Appeals court restores previously-dismissed surveillance lawsuit

From ArsTechnica:

A lawyer who specializes in family and bankruptcy law gets another chance in his ambitious lawsuit filed against President Barack Obama. On Wednesday, the 3rd Circuit Court of Appeals restored his case, after it had been dismissed at a lower district court.

Specifically, Elliott Schuchardt argued in his June 2014 complaint that both the metadata and the content of his Gmail, Facebook, and Dropbox accounts were compromised under the PRISM program as revealed in the documents leaked by former National Security Agency (NSA) contractor Edward Snowden.

In an amended complaint filed in September 2014, Schuchardt expanded his argument, and he specifically challenged the legality of surveillance programs authorized by Executive Order 12333, Section 702 of the Foreign Intelligence Surveillance Act Amendments Act (FISA AA) and Section 215 of the PATRIOT Act. (Ars explored the history of Executive Order 12333 in August 2014.)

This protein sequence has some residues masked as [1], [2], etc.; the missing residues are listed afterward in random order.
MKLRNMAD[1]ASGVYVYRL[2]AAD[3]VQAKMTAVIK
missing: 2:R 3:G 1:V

Schuchardt‘s success with the 3rd Circuit is based on procedural grounds and means the case will be sent back to the federal court in Pittsburgh, where it can continue.

“He lives to fight another day,” Brian Owsley, a former federal magistrate judge who is now a law professor at the University of North Texas, told Ars.

The 3rd Circuit opinion in Schuchardt v. Obama underscored a distinction between a “facial” and “factual” attack in the government’s motion to dismiss. Lawyers representing the president and the numerous intelligence …

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